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  • Writer's pictureThe San Juan Daily Star

Why Yankees’ Aaron Judge and Gerrit Cole approve of new analytics whiz in dugout



New York Yankees outfielder Aaron Judge hits his 62nd home run, breaking the American League single-season record, during a game against the Rangers in Arlington, Texas, Oct. 4, 2022. After the Yankees finished last season 82-80 and in fourth place in the American League East, Judge said he wanted the team to focus more on some statistics and less on others. (Nathan Hunsinger/The New York Times)

By Brendan Kuty


The New York Yankees had a communication problem. Amid all the things that went wrong last year that led to a season general manager Brian Cashman called a “disaster,” some players felt as if the analytics they received from the front office were not delivered well, coming at the wrong time or in the wrong ways or from the wrong people. The information was good, and the intentions were better, but something was off. Even outfielder Aaron Judge alluded to it after the final game of the regular season. They needed a fix.


Enter Aaron Leanhardt, who has a doctorate from the Massachusetts Institute of Technology. and spent seven years as a physics professor at the University of Michigan.


“It’s an important role,” pitcher Gerrit Cole said.


Leanhardt, who spent the past two seasons as the Yankees’ assistant hitting coordinator, will be the newest face in the dugout, taking over the role previously held by Zac Fieroh. Fieroh is still employed by the club and will work in an off-the-field role.


Manager Aaron Boone said he was impressed with Leanhardt.


“Intelligence, work ethic, he’s connected well, started to forge relationships, and he’s done a good job with all of it,” Boone said.


Boone pointed out Leanhardt’s coaching background, which should help him better understand how to facilitate communication between the clubhouse and the front office. Leanhardt worked as a hitting coach in the lower level of the Yankees’ minor leagues for three seasons and has been in the organization for seven. He also coached at Dawson Community College in Glendive, Montana.


Last Thursday, team owner Hal Steinbrenner said he had been speaking with Cole recently about how information was being presented to players.


“We’ve added a new person in the clubhouse,” Steinbrenner said, “a guy here from Tampa that is unbelievably versed and intelligent in analytics but also was a coach — a college coach, actually. Great working with people, great explaining things and teaching things and listening to what the people he’s dealing with had to say. Judge already met with him one-on-one over there for an hour or two, working with him, and he likes him. So he’s going to be a great addition.”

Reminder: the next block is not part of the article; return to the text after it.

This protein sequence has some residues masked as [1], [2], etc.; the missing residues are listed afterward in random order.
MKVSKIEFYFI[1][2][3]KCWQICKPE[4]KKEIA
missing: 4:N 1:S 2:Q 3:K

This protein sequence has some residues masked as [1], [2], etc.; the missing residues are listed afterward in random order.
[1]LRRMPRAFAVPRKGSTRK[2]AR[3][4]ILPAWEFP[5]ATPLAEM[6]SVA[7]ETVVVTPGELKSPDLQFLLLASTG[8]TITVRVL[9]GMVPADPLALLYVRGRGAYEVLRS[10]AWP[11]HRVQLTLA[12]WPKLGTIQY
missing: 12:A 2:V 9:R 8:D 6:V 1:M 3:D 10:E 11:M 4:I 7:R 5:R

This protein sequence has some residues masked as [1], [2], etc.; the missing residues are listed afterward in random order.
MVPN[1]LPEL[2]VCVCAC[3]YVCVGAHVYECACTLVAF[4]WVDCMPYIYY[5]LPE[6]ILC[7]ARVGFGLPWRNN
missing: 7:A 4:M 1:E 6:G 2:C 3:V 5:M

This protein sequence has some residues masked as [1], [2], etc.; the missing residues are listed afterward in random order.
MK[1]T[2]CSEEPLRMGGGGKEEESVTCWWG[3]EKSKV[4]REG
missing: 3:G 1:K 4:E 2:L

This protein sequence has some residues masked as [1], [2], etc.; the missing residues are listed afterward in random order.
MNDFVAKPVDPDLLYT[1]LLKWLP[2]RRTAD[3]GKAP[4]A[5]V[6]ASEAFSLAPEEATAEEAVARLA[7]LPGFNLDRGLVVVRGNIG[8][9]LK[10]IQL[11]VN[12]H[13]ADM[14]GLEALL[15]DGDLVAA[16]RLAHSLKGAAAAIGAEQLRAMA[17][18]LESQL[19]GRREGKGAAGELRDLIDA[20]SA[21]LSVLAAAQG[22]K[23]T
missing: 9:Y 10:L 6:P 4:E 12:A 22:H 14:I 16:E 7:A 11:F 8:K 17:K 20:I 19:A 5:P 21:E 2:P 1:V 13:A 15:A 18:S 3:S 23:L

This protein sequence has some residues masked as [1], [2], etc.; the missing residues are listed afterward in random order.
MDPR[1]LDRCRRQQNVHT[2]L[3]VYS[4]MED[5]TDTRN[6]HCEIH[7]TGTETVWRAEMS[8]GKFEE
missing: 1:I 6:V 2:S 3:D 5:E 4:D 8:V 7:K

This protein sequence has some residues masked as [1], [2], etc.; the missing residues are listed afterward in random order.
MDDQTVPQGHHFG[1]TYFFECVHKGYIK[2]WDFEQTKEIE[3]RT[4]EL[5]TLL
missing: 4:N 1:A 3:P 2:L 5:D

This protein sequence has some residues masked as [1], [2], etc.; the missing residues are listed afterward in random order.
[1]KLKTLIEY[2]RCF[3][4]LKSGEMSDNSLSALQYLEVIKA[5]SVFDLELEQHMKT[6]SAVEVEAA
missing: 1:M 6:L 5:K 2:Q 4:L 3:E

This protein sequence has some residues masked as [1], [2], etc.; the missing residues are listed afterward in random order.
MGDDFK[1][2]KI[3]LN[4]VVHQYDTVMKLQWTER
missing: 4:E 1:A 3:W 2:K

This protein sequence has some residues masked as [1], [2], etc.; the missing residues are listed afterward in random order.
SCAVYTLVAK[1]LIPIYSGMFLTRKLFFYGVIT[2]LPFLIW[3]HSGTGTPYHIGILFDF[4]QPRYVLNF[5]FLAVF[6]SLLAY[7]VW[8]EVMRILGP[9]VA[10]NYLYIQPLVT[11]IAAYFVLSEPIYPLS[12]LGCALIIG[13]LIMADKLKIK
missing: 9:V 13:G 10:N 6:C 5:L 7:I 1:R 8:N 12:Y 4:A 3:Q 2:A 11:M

After the Yankees lost to the Kansas City Royals to finish last season 82-80 and in fourth place in the American League East, Judge said he wanted the team to focus more on some statistics and less on others. He also suggested that the team needed a “better process” for communicating analytics to younger players.


“As a player, I do a pretty good job filtering what I need to filter, but I think maybe some of the younger guys are just kind of getting into it,” Judge said at the time.


Cole said Leanhardt’s blend of analytics knowledge and experience dealing daily with baseball players would prove vital, adding that communication between the front office and the clubhouse would not be just top-down. Leanhardt will be helpful when players want to convey messages about certain things to the front office.


“We have a lot of coaches who are versed in analytics to a certain extent,” Cole said. “But Aaron has a thesis that’s published. It’s a different level. But also just super-versed in the clubhouse dynamic and the player dynamic as well.”


If Leanhardt’s students are any indication, he should excel. His page on Rate My Professors has a perfect score.


“He’s the main faucet that kind of taps into the players,” Cole said. “It’s an important piece.”

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